For happiness, give up and let go

The power to withdraw and be is bliss. 

Published: 04th March 2017 10:00 PM  |   Last Updated: 04th March 2017 11:31 AM   |  A+A-

spirituality, unfolding

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The power to withdraw and be is bliss. Sri Sureshwaracharya, one of the disciples of Sri Adi Shankaracharya continues to sing with the other disciples in the Moha Mudgara—Bhaja Govindam to have the roots of the temple tree as one’s resting place, the earth for the bed, nature’s gift for clothing, giving up all holding of things and all enjoyments. To whom will not dispassion give joy?

The disciple was himself living such a life of a renunciate, wandering with his Guru and singing the praise of Vairagya. The only means to happiness is to give up and let go, he says. The word is very beautiful when it is split—Vi-Raga. Raga means attachment. When through my eyes I see a person, situation or thing, I get attached to it mentally because there is a ‘Like’ tag attached to it.

When I put my power and force on an object, it grows stronger because I have lent it the power and it begins to pull me towards it. In practice of Vairagya, I have no tags of Like or Dislike that attracts me towards something or repels me away from something. My mind is ever calm like a ship that is sailing in peaceful waters.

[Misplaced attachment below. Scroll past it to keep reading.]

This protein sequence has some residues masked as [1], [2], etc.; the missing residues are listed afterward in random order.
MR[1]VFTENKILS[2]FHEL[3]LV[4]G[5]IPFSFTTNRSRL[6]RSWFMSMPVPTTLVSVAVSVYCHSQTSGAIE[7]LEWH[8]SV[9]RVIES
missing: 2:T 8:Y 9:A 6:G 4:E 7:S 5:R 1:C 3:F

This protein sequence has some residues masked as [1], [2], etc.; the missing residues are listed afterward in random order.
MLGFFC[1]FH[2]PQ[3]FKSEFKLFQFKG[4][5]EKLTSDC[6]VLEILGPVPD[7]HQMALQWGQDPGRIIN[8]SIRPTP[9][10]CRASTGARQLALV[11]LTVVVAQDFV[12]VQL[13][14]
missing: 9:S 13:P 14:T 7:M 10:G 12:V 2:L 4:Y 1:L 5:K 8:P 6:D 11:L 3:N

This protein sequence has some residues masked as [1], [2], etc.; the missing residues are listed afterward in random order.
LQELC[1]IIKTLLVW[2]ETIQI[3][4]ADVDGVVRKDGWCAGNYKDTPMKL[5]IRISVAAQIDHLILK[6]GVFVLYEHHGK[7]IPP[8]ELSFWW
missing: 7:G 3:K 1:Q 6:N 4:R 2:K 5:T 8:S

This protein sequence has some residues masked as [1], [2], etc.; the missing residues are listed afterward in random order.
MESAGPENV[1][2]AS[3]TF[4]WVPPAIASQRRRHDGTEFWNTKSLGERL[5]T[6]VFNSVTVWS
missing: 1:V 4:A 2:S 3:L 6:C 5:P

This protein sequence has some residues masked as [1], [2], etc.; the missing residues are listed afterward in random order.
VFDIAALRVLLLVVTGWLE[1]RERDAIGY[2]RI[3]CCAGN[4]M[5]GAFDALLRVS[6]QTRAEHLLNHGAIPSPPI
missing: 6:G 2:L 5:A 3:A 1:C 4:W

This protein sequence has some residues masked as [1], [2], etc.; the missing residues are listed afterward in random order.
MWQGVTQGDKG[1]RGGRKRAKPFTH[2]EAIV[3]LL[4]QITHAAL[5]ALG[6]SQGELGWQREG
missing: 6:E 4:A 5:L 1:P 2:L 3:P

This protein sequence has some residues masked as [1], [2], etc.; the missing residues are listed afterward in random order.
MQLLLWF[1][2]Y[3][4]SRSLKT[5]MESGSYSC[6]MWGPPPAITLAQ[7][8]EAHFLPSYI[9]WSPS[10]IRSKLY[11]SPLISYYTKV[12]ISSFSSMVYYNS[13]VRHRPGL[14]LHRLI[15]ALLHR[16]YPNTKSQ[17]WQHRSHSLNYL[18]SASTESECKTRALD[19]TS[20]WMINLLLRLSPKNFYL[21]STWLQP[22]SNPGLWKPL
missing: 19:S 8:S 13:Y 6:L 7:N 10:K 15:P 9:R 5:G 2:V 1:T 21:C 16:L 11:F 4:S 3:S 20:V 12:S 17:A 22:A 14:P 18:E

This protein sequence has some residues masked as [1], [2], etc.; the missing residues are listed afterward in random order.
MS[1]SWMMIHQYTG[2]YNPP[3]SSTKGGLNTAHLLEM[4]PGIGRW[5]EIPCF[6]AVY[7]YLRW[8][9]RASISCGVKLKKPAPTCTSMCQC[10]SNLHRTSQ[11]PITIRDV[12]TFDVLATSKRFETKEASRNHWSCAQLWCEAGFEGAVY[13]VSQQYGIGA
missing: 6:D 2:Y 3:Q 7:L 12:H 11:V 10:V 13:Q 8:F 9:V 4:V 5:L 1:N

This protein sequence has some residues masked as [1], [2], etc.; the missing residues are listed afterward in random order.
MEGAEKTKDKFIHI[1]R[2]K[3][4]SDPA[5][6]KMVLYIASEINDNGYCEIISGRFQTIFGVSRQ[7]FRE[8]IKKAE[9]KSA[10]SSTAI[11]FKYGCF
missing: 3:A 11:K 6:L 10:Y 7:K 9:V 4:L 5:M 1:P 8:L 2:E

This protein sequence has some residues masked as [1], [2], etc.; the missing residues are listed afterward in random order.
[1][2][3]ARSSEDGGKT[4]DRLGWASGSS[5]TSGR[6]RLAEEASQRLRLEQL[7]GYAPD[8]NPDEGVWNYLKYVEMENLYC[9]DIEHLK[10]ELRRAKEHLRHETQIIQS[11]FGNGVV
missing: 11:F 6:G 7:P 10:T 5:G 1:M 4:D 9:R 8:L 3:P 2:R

How do I practise this in my life? We get moment-to-moment opportunities. In fact, illness gives us an experience of natural Vairagya. When one is down with fever and cold, there is no interest to check and respond to that WhatsApp message which is nervously attended to, throughout the day.

There is no feverish browsing of social networking sites. Even the heat of the computer one becomes sensitive to and there is an urgent need to just experience simple fresh air. The hand can go for a hot cup of coffee on ordinary days, but when sick, even a glass of hot water can taste so delicious.

Practice can always be kept short, but continuous over a long period of time. In the words of Sri Patanjali Maharshi, our practices should be for a long period of time, continuously, respecting the concept we are trying to imbibe (very important as qualities we wish to cultivate are very sensitive.

They need to be approached with love and respect.) Vairagya can be practised for 48 days for one particular person, object or situation that we are unduly attached to, for just an hour daily. Withdrawal is joy and to realise that one has to practise it.

However, it is not so easy for all to take up such sadhanas and work on them consistently. For those of us who feel so and are also lucky enough to have faith in a personal God, they can place their practice at the altar of their favourite God. That is surely bound to be successful with help and support from an external force that is actually within us too.

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